University Students Use GLOBE Data to Carry Out Climate Research


Second year meteorology students from Peru's National Agrarian University in La Molina carried out a research project concerning the latitudinal variation of the Earth's air temperature using data from GLOBE Schools located in different parts of the world. This research was conducted by students with the guidance of GLOBE Teacher and Master Trainer Claudia Caro Vera. Students used data gathered from schools located in countries along tropical, subtropical, and polar latitudes to analyze the variation of air temperature over a 15 year period, considering two lengths for each latitude demarcated by the Greenwich Meridian. In addition, this research provided an opportunity to examine the considerable amount of data taken by GLOBE Schools in different regions throughout the world.

Students found the research to be both entertaining and intriguing. Through graphic representation, it was easy to identify that most of the regions examined displayed no significant cooling trend in the last 15 years, while the North Pole and the Tropical Northwest region (Panama), showed a clear warming trend. It is important to note, however, that the amount of data analyzed is not adequate to make a generalization about the effects of climate on the planet.

According to Professor Caro, the most interesting thing about this work was that it not only created an opportunity for the analysis of issues related to temperature and climate, but it also served as motivation to make learning more meaningful for students throughout their college careers. She stated, "Through this project I had the opportunity to observe the interest of my students in areas related to climate research and to give practical meaning to the classes that they are taking in the university. I have witnessed how their knowledge in this area has grown, along with their motivation to participate in investigations. Now, they not only want to use data from the GLOBE website, they want to generate their own data."

Peru Country Coordinator Carlos Rojas, Director of Education, Culture and Citizenship Division of the Ministry of Environment stated, "This research is an expression of the exercise of global environmental citizenship by young people. It shows a whole generation of environmentally relevant information such as evidence of eco-efficiency combined with responsible consumption, as well as participation in environmental management and innovative enterprises."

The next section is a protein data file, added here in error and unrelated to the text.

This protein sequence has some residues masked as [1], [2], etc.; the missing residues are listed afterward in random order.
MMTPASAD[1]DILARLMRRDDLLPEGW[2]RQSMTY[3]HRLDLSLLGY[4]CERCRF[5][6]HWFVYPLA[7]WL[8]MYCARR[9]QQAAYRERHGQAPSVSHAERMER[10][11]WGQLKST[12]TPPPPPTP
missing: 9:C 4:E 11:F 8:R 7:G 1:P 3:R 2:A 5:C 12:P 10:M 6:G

Students benefitted greatly from the experience and made many positive reflections. The following student comments were presented at the 14th Annual Meeting of the GLOBE Program:

"This project has been very interesting because it has given me a notion of climate all over the world, through data from GLOBE Schools, and because it has served me as the basis for further research concerning this topic." Aldo Alessi

"The GLOBE Program has helped us to resolve several unknowns." Fidel Castillo

"GLOBE has opened the door to start this job, and thanks to its initiative to promote research, we have learned a lot." Gustavo De la Cruz

"It was interesting to observe the changes of the atmosphere, thank you to the GLOBE Program." Carlos Sanchez

"To explain the dynamic of the planet, it is important to use many variables. GLOBE promotes research by giving data to the students so that we can know what is happening in the world." Jonathan Paredes

Read about previous activities in Peru:

7 April 2011



Curriculum: Technology STEM GLOBE Science Topics: Earth as a System Earth System Science Investigation Areas: Atmosphere Earth As a System Primary Audience: Alumni Country Coordinators Partners Scientists Students Teachers Trainers


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